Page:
Professor Scheuer Delivers H. Albert Young Distinguished Lecture in Constitutional Law
Professor Luke M. Scheuer delivered the prestigious H. Albert Young Distinguished Lecture in Constitutional Law for 2019 on November 4th in the Ruby R. Vale Moot Courtroom at Widener University Delaware Law School. Professor Scheuer spent the last two years as the H. Albert Young Fellow in Constitutional Law at Widener University Delaware Law School.
Professor Scheuer spoke about his forthcoming paper, "Pot, the First Amendment, and Taxes: The IRS' Denial of 501(c)(6) Tax-Exempt Status to Marijuana Advocacy Groups." Federal law prohibits the sale, possession and use of marijuana under the Controlled Substances Act. Nevertheless, many states have legalized marijuana for medical or recreational uses and have licensed businesses for the purpose of selling marijuana to the public. As a result, a burgeoning marijuana industry has cropped up, and its participants seek further legalization at the state and federal level. Some of these efforts come from trade groups that are also seeking tax-exempt status under Internal Revenue Code Section 501(c)(6). The Internal Revenue Service (“IRS”) has announced that it plans to delay or deny tax-exempt status to pro-legalization organizations while granting this status to groups who lobby against expanded marijuana legalization. As support, the IRS can point to the Supreme Court’s decision in Bob Jones University, which held that the IRS can deny 501(c) status to an educational organization which had a racially discrimination admissions policy. The court held that there was a national policy against such practices. Professor Scheuer discussed whether the same is true for denying tax-exempt status based on a speaker’s desire to advocate for legalization of marijuana. This talk will appear as an article in a forthcoming edition of the Widener Law Review.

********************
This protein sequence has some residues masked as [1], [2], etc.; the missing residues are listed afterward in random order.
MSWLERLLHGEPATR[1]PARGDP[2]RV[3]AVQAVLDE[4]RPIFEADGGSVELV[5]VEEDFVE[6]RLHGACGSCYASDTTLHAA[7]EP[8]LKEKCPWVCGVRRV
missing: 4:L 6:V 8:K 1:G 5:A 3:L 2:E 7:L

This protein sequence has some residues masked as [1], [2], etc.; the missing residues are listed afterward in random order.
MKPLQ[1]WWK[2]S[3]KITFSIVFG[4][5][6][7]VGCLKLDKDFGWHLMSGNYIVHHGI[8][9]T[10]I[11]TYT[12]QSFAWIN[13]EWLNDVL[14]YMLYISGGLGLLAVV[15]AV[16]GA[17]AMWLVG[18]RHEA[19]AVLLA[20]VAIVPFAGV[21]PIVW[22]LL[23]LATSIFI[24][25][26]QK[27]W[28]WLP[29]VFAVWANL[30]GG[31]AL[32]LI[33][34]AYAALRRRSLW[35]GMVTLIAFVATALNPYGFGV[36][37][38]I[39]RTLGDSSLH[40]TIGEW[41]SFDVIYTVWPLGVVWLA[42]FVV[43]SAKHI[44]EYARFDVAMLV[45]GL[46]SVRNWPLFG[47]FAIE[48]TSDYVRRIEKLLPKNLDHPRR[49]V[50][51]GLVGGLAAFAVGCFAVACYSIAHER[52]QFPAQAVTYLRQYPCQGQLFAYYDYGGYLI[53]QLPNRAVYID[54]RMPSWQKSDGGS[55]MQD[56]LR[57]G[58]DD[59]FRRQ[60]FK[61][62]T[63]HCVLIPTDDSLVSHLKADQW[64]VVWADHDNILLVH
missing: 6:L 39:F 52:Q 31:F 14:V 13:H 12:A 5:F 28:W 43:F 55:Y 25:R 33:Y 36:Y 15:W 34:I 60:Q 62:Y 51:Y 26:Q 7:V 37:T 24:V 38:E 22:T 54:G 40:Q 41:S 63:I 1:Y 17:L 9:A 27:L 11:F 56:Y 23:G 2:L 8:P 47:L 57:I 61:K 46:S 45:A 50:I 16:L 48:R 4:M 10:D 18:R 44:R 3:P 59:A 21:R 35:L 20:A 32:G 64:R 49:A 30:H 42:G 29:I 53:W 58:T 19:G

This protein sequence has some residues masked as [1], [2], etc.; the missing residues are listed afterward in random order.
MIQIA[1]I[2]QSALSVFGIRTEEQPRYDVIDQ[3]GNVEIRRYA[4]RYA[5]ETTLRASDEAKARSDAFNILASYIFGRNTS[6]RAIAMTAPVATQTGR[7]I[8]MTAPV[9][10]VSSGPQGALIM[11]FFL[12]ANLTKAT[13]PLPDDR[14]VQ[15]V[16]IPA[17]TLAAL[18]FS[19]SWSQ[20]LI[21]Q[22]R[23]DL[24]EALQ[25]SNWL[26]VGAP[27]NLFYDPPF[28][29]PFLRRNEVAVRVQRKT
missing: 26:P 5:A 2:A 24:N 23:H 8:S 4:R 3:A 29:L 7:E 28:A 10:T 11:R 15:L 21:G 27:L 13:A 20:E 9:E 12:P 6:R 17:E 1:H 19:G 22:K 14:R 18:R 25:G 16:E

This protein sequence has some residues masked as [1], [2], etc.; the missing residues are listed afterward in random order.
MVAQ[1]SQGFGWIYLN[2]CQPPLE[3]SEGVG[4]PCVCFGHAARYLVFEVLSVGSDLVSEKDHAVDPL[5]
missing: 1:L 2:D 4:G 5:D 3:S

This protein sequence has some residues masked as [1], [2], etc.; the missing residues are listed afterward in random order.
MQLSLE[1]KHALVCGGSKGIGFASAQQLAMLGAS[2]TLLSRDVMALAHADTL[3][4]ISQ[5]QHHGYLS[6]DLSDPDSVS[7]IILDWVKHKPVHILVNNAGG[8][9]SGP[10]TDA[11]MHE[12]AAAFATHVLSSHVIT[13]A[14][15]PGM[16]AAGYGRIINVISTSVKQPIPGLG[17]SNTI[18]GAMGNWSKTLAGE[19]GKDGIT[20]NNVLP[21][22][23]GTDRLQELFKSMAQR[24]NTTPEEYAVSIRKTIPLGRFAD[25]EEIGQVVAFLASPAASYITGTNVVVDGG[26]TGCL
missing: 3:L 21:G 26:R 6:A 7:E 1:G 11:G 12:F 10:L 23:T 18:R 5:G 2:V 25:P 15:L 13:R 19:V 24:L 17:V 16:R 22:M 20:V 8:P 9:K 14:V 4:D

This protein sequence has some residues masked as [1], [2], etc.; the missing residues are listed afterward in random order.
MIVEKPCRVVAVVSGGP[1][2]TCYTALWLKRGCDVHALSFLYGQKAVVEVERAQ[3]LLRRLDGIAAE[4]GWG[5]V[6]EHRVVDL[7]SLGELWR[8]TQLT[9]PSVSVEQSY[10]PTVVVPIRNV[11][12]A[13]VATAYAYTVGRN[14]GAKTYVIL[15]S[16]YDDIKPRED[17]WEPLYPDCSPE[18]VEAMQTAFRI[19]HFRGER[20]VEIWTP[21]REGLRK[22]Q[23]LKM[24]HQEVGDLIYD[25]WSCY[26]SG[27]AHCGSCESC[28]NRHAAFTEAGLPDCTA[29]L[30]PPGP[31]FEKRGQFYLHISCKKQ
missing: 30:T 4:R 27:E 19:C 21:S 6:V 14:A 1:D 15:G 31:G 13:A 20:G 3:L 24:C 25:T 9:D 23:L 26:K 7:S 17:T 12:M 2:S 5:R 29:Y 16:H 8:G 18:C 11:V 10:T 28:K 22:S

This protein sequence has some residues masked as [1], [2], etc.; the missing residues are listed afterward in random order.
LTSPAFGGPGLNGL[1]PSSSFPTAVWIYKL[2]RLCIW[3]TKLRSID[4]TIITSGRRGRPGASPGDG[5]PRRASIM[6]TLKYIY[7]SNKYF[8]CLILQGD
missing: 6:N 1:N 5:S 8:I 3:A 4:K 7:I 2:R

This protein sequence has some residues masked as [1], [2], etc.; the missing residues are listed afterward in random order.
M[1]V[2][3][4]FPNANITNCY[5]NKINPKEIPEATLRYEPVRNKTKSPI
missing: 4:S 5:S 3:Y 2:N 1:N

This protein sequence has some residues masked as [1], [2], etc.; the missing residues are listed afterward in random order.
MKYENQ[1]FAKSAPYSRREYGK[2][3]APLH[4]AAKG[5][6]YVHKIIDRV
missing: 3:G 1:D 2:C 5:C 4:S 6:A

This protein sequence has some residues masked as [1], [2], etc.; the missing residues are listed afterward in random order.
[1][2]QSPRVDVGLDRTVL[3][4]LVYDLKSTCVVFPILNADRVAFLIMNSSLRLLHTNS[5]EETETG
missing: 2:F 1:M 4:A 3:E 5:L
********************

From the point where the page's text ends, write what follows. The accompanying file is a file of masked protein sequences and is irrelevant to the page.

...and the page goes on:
Professor Scheuer, a graduate of Boston College Law School, joined the faculty at Delaware Law in 2011. Before joining Delaware Law School, he taught as an adjunct faculty member at Boston College Law School, the University of Massachusetts School of Law, and Boston University School of Law where he taught advanced legal skills courses on contract and corporate drafting. He held a judicial clerkship in the U.S. District Court for the District of Massachusetts and also worked as a corporate associate at Goodwin Procter LLP in Boston.
Professor Scheuer is a member of the Delaware Institute of Corporate and Business Law at Delaware Law and he teaches and writes in the areas of corporate law, contracts, mergers and acquisitions, bankruptcy, and corporate finance.
The H. Albert Young Fellowship in Constitutional Law was endowed in 1998 by the Young Foundation of Wilmington, to honor the memory of the late H. Albert Young, Esq., a highly respected lawyer and former Delaware attorney general known for his unwavering dedication to upholding justice even in unpopular cases. His most famous role came in the aftermath of the Brown v. Board of Education decision when, in the face of tremendous opposition, he insisted the ruling be immediately enforced in Delaware.
Past Young Fellows include Professors John G. Culhane, David R. Hodas, Erin Daly, James R. May, Robert C. Power, Alan E. Garfield, Robert L. Hayman, Jr., Laura K. Ray, and the late Robert J. Lipkin. All served a two-year fellowship. Professor Culhane will serve as the H. Albert Young Fellow in Constitutional Law for a second time from 2019-2021.